Just make it until November 13.
That’s what I’ve been telling myself again and again over the past few weeks as I’ve battled my most recent bout of depression.
It’s been hard to get out of bed most mornings and I’ve cried myself to sleep most nights but I kept saying to myself, “Just make it until November 13”
This was the day I was scheduled to see my therapist. Although I knew a session with her wouldn’t make all my troubles go away, I was confident I’d at least feel better and get a new coping strategy to get me through everyday life.
Then today during my 3rd-period class I felt my FitBit buzz letting me know I was getting a phone call. My gut knew what this meant.
During my 4th-period study hall, I stepped outside my classroom for a moment to check my voicemail messages. I was right. My therapist needed to cancel our appointment.
I went back into my classroom and sat down at my desk. My heart was racing and I felt the walls closing in on me. But I had to get myself under control. I couldn’t have a panic attack at work!
As any writer would, I turned to words for help. I went to Valencia’s Garden, the blog by Valencia Clay, an educator and writer who has made waves and made news in the education world and beyond in part by using her own struggle with depression to change the way schools deal with mental health. On her blog, I found a post titled “The Suicide Journal,” which was about the journal entries she wrote (in green highlighter as it was the only writing utensil deemed safe) when she was hospitalized and on suicide watch. She writes: “I filled this journal until the marker ran out. It has taken 9 journals to cope throughout this year since that day, uncountable tears, and breakthrough after breakthrough.”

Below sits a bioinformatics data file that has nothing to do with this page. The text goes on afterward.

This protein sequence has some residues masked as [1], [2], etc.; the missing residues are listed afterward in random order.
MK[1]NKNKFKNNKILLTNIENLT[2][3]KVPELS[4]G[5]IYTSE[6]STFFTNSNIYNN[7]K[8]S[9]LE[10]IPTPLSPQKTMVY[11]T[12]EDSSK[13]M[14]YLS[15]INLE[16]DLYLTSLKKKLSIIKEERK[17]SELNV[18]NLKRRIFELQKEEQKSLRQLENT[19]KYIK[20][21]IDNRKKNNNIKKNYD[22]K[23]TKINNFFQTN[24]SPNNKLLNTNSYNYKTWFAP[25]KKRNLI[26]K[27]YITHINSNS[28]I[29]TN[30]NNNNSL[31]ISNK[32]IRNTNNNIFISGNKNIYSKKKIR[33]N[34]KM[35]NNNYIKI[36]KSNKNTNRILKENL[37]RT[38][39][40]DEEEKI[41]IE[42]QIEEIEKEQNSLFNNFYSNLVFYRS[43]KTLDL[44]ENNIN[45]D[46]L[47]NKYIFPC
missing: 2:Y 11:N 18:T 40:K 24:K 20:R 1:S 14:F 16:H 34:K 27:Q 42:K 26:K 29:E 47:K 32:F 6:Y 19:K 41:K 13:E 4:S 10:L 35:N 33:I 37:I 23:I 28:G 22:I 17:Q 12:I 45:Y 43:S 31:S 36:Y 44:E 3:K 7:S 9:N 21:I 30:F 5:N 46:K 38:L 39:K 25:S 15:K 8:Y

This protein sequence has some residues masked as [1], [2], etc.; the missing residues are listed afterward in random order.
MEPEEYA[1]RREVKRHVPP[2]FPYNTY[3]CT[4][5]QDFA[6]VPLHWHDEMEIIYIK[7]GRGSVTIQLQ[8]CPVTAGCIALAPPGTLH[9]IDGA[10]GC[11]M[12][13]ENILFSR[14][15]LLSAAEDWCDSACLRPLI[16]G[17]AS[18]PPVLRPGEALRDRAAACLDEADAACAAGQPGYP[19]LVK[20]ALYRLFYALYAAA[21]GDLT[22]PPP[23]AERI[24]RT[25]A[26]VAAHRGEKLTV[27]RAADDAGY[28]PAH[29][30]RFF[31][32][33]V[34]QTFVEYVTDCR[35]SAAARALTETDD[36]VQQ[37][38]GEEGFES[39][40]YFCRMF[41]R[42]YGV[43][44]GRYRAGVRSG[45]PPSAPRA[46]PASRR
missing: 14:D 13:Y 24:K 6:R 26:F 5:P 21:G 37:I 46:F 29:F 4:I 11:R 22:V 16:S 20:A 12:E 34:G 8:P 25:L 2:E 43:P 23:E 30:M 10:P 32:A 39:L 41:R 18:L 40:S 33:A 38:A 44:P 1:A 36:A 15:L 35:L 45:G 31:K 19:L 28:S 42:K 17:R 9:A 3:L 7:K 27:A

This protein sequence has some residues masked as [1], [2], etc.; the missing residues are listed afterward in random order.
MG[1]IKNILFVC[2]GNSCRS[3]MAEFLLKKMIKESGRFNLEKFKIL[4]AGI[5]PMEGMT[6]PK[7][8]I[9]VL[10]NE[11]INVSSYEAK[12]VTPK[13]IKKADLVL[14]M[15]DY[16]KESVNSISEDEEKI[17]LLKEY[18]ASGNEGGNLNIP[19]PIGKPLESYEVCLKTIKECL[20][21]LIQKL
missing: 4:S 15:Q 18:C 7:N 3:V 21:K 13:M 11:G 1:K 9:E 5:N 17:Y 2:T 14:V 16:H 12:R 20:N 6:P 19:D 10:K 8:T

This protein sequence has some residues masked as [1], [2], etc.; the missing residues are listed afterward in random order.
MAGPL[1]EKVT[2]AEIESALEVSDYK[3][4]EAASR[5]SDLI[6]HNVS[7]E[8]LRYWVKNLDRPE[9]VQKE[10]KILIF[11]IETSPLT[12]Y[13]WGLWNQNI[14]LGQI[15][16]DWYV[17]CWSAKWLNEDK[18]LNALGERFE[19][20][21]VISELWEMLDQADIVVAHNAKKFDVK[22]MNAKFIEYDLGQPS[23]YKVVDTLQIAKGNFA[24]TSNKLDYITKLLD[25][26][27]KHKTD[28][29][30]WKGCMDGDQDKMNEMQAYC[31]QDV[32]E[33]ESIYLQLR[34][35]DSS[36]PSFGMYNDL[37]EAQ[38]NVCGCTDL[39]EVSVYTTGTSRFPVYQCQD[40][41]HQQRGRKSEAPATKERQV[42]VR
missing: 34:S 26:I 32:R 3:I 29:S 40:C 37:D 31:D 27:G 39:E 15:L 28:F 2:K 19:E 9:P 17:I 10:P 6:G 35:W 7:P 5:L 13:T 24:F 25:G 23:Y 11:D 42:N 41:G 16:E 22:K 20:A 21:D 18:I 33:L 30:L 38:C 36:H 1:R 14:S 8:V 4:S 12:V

I need a breakthrough.
I write every day in some form or another, whether it’s for this blog or a freelance gig. But I haven’t consistently journaled in years. Perhaps returning to this practice will give me the breakthrough I need.
The American Psychiatric Association also recommends journaling for mental health. As stated in an APA blog post on the matter, “Writing in a journal can provide an opportunity to reflect and consider alternative approaches and how changes in your thinking or behavior might contribute to different outcomes.”
The APA recommends writing 20 minutes a day and occasionally rereading old journal entries to help provide perspective on how far you’ve come.
The APA offers the following examples of questions or prompts to help with journal writing:
- What was the biggest challenge I faced today?
- Did I feel anxious, frustrated or angry today?
- Did I have a positive interaction with another person today?
- Did I have a negative interaction with another person today?
- Is there a decision I’m trying to make today?
- Was there something or someone what made me laugh today?
- I am most worried about…..
- I am grateful for…..
- I am disappointed about…..
I’m starting 20-minute per day journaling practice today and praying I can write myself back together again.